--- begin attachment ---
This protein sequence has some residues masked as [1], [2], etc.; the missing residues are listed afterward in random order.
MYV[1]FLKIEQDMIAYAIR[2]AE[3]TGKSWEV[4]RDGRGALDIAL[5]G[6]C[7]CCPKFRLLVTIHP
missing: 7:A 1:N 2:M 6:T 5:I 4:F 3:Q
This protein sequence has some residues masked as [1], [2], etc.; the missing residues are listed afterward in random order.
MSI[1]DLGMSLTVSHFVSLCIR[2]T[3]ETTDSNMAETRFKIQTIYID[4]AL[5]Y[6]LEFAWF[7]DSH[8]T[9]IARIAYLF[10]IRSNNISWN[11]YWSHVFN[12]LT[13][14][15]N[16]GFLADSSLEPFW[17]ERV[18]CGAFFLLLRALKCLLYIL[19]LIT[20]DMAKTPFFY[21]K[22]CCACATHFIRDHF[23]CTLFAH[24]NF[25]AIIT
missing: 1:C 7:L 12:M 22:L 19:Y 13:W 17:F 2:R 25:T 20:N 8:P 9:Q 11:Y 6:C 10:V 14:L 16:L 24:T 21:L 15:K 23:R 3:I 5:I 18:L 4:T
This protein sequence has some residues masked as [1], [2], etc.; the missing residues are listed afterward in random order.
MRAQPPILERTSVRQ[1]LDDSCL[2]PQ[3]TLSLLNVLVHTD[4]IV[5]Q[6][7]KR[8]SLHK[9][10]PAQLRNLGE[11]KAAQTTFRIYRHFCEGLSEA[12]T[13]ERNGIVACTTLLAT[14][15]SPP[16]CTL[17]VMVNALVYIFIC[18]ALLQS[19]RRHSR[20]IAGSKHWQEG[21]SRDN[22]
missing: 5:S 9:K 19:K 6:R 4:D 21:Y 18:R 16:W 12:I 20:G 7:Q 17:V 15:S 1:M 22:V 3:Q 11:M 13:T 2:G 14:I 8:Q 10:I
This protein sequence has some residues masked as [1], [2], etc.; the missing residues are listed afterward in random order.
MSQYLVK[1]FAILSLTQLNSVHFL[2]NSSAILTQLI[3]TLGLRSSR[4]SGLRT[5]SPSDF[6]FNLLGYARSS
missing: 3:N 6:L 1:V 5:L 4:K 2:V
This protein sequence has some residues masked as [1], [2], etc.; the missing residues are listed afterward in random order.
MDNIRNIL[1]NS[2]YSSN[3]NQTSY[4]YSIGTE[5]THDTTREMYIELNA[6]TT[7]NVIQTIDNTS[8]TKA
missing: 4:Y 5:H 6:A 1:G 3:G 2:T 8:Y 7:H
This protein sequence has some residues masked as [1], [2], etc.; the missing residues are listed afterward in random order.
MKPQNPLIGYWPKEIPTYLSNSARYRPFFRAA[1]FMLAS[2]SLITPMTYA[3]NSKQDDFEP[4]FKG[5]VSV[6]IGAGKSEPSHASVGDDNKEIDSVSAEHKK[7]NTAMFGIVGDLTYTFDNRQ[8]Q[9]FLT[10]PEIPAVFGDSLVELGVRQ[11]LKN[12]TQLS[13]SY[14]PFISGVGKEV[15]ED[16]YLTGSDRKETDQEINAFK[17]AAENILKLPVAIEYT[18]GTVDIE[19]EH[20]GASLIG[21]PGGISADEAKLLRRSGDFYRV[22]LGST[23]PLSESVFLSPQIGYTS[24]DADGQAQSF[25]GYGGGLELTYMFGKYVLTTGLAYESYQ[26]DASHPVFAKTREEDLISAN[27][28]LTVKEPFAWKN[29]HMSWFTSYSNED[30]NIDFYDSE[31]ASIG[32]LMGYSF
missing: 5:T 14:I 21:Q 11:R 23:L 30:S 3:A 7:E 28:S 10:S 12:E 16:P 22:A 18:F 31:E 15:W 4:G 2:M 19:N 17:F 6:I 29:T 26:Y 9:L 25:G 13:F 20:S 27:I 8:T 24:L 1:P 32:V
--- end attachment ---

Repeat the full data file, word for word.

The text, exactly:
This protein sequence has some residues masked as [1], [2], etc.; the missing residues are listed afterward in random order.
MYV[1]FLKIEQDMIAYAIR[2]AE[3]TGKSWEV[4]RDGRGALDIAL[5]G[6]C[7]CCPKFRLLVTIHP
missing: 7:A 1:N 2:M 6:T 5:I 4:F 3:Q
This protein sequence has some residues masked as [1], [2], etc.; the missing residues are listed afterward in random order.
MSI[1]DLGMSLTVSHFVSLCIR[2]T[3]ETTDSNMAETRFKIQTIYID[4]AL[5]Y[6]LEFAWF[7]DSH[8]T[9]IARIAYLF[10]IRSNNISWN[11]YWSHVFN[12]LT[13][14][15]N[16]GFLADSSLEPFW[17]ERV[18]CGAFFLLLRALKCLLYIL[19]LIT[20]DMAKTPFFY[21]K[22]CCACATHFIRDHF[23]CTLFAH[24]NF[25]AIIT
missing: 1:C 7:L 12:M 22:L 19:Y 13:W 17:F 2:R 25:T 20:N 8:P 9:Q 11:Y 6:C 10:V 14:L 16:L 24:T 21:L 15:K 23:R 3:I 5:I 18:L 4:T
This protein sequence has some residues masked as [1], [2], etc.; the missing residues are listed afterward in random order.
MRAQPPILERTSVRQ[1]LDDSCL[2]PQ[3]TLSLLNVLVHTD[4]IV[5]Q[6][7]KR[8]SLHK[9][10]PAQLRNLGE[11]KAAQTTFRIYRHFCEGLSEA[12]T[13]ERNGIVACTTLLAT[14][15]SPP[16]CTL[17]VMVNALVYIFIC[18]ALLQS[19]RRHSR[20]IAGSKHWQEG[21]SRDN[22]
missing: 5:S 9:K 19:K 6:R 4:D 21:Y 18:R 16:W 12:I 20:G 7:Q 17:V 15:S 1:M 22:V 3:Q 11:M 13:T 2:G 14:I 8:Q 10:I
This protein sequence has some residues masked as [1], [2], etc.; the missing residues are listed afterward in random order.
MSQYLVK[1]FAILSLTQLNSVHFL[2]NSSAILTQLI[3]TLGLRSSR[4]SGLRT[5]SPSDF[6]FNLLGYARSS
missing: 3:N 6:L 1:V 5:L 4:K 2:V
This protein sequence has some residues masked as [1], [2], etc.; the missing residues are listed afterward in random order.
MDNIRNIL[1]NS[2]YSSN[3]NQTSY[4]YSIGTE[5]THDTTREMYIELNA[6]TT[7]NVIQTIDNTS[8]TKA
missing: 4:Y 5:H 6:A 1:G 3:G 2:T 8:Y 7:H
This protein sequence has some residues masked as [1], [2], etc.; the missing residues are listed afterward in random order.
MKPQNPLIGYWPKEIPTYLSNSARYRPFFRAA[1]FMLAS[2]SLITPMTYA[3]NSKQDDFEP[4]FKG[5]VSV[6]IGAGKSEPSHASVGDDNKEIDSVSAEHKK[7]NTAMFGIVGDLTYTFDNRQ[8]Q[9]FLT[10]PEIPAVFGDSLVELGVRQ[11]LKN[12]TQLS[13]SY[14]PFISGVGKEV[15]ED[16]YLTGSDRKETDQEINAFK[17]AAENILKLPVAIEYT[18]GTVDIE[19]EH[20]GASLIG[21]PGGISADEAKLLRRSGDFYRV[22]LGST[23]PLSESVFLSPQIGYTS[24]DADGQAQSF[25]GYGGGLELTYMFGKYVLTTGLAYESYQ[26]DASHPVFAKTREEDLISAN[27][28]LTVKEPFAWKN[29]HMSWFTSYSNED[30]NIDFYDSE[31]ASIG[32]LMGYSF
missing: 5:T 14:I 21:Q 11:R 23:L 30:S 3:A 7:E 28:S 10:S 12:E 16:P 22:A 18:F 31:E 15:W 4:G 2:M 19:N 17:F 6:I 29:T 26:Y 9:L 25:G 13:F 20:S 27:I 8:T 24:L 1:P 32:V